The U.N. Special Rapporteur on Freedom of Assembly and of Association had some strong words for the U.S. Congress during his testimony to the Tom Lantos Human Rights Commission last Tuesday. Speaking on “closing space for civil society,” Maina Kiai urged the U.S. to “set an example by promoting and protecting the fundamental rights of its citizens, and the people on its soil.” If the U.S. does not stand strong in defending and promoting human rights, Kiai warned that there could be severe worldwide repercussions:
“We are in the midst of an epic global struggle, and it is not just civil society space, assembly rights, or any other human right in isolation. It is about our freedom writ large – a global clash between tyranny and intolerance on the one hand, and self-determination and dignity on the other that could shape the course of our world for generations to come.”
In lieu of describing specific incidents that threaten human rights, Kiai spoke broadly, explaining that “the point today is not to highlight specific trees; it is to show the forest — and to underscore that this forest is quite literally on fire.” He chided the U.S. that “[t]his is not a time for empty words, trite slogans and doublespeak. The stakes are too high – for the United States, and for all of us.”
That same morning, the U.S. had taken the unprecedented step of skipping a meeting at the Inter-American Commission on Human Rights. The meeting focused on human rights concerns over the new administration’s recent executive orders on immigration and the travel ban and its asylum policies, as well as the resumed construction of the Dakota Access Pipeline on indigenous land and its implications for the right to clean water, and was scheduled for just a week after the IACHR had expressed concern over new U.S. policies towards transgender students. The IACHR described the U.S.’s absence as troubling. Kiai’s words were relevant to the U.S.’s failure to appear, as he warned that “the United States should continue to play an active, and hopefully positive, role in multilateral bodies such as the United Nations. It means not playing favorites when it comes to human rights abroad, and recognizing that security and human rights are indivisibly linked. There can be no peace without justice. There is no stability without freedom.”
Kiai’s testimony followed his U.S. visit in July, during which he met with members of civil society, advocacy groups, and government officials in cities across the country. The visit coincided with the national conventions of both the Democratic and Republican parties, as well as nationwide protests against recent killings of Black people by police, and in his official statement at the conclusion of his visit he criticized U.S. policies on policing, profiling, surveillance, and counter-terrorism. He remarked, “Today, unfortunately, America seems to be at a moment where it is struggling to live up to its ideals on a number of important issues, the most critical being racial, social and economic inequality, which are often intertwined.” While Kiai’s words to Congress doubled down on some of the recommendations he made in his July report, they also seemed to develop new urgency under a Trump administration marked by claims of increasing racism, misogyny, xenophobia, bigotry, and attacks on human rights defenders:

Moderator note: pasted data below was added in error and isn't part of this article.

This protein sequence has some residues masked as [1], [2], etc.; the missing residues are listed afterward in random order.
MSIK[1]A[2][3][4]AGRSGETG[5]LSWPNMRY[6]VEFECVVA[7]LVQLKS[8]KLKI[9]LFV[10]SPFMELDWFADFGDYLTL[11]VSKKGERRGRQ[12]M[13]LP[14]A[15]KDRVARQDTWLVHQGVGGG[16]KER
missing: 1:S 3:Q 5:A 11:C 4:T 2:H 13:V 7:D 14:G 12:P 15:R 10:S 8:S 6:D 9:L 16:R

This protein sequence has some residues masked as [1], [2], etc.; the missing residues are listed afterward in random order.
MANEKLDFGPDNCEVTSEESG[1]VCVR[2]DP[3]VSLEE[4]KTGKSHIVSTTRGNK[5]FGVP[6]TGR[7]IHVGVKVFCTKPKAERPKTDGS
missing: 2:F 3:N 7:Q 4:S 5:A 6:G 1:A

“It starts with the United States doing more to de-racialize the criminal justice system so that Black people feel that their lives matter. It starts with the United States embracing the power of freedom of peaceful assembly instead of allowing discourses and legal efforts to violate and undermine it. And it starts with the United States leading the fight against misogyny, intolerance and bigotry, both for all the people in its territory, but also as an integral part of its foreign policy and international relations.”
Indeed, the U.S. recently appointed anti-LGBTQIA, anti-women’s rights groups to its delegation to the UN Commission on the Status of Women meeting. And yet, further failing to heed Kiai’s words, the U.S. on Monday led a protest of a disarmament meeting in the General Assembly by remaining outside the room.
Meanwhile, the UN Economic and Social Commission for Western Asia (ESCWA) released a report concluding that Israel’s occupation of Palestine constitutes apartheid. The U.S. and U.S.-based Israel advocacy organizations generated pressure on the U.N. to rescind the report, and when the UN complied by removing the report from its website, the ESCWA chief resigned in protest. Despite this setback, pressure on Israel to confront its human rights violations continues. The Special Rapporteur on the situation of human rights in the Occupied Palestinian Territory submitted his report to the Human Rights Council earlier this month. Among his recommendations, Michael Lynk urged Israel to “comply with international law and bring a complete end to its 50 years of occupation,” “repeal its recent legislation which confiscates private Palestinian lands,” “comply fully with Security Council resolution 2334 concerning the settlements,” “end the practice of demolition of Palestinian homes,” and “end the blockade of Gaza.” He also explored concerns over attacks on human rights defenders and urged Israel to respect their rights, combat harassment and incitement, and “repeal all restrictive legislation targeting” them.
It appears that despite Kiai’s warnings, the current administration intends to use the U.S. role at the UN for not only “playing favorites,” but for leveraging its participation in a way that could seriously undermine if not dismantle the entire structure of the international framework at this decisive moment of “epic global struggle.” Yet, in contrast to the U.S.’s politicking of its international engagement, we must urge independent international experts to remain unapologetic in their work to promote human rights.